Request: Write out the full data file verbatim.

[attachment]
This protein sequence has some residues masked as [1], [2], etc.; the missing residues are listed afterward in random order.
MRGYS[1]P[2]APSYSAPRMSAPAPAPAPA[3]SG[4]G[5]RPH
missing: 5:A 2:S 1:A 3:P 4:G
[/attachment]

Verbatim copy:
This protein sequence has some residues masked as [1], [2], etc.; the missing residues are listed afterward in random order.
MRGYS[1]P[2]APSYSAPRMSAPAPAPAPA[3]SG[4]G[5]RPH
missing: 5:A 2:S 1:A 3:P 4:G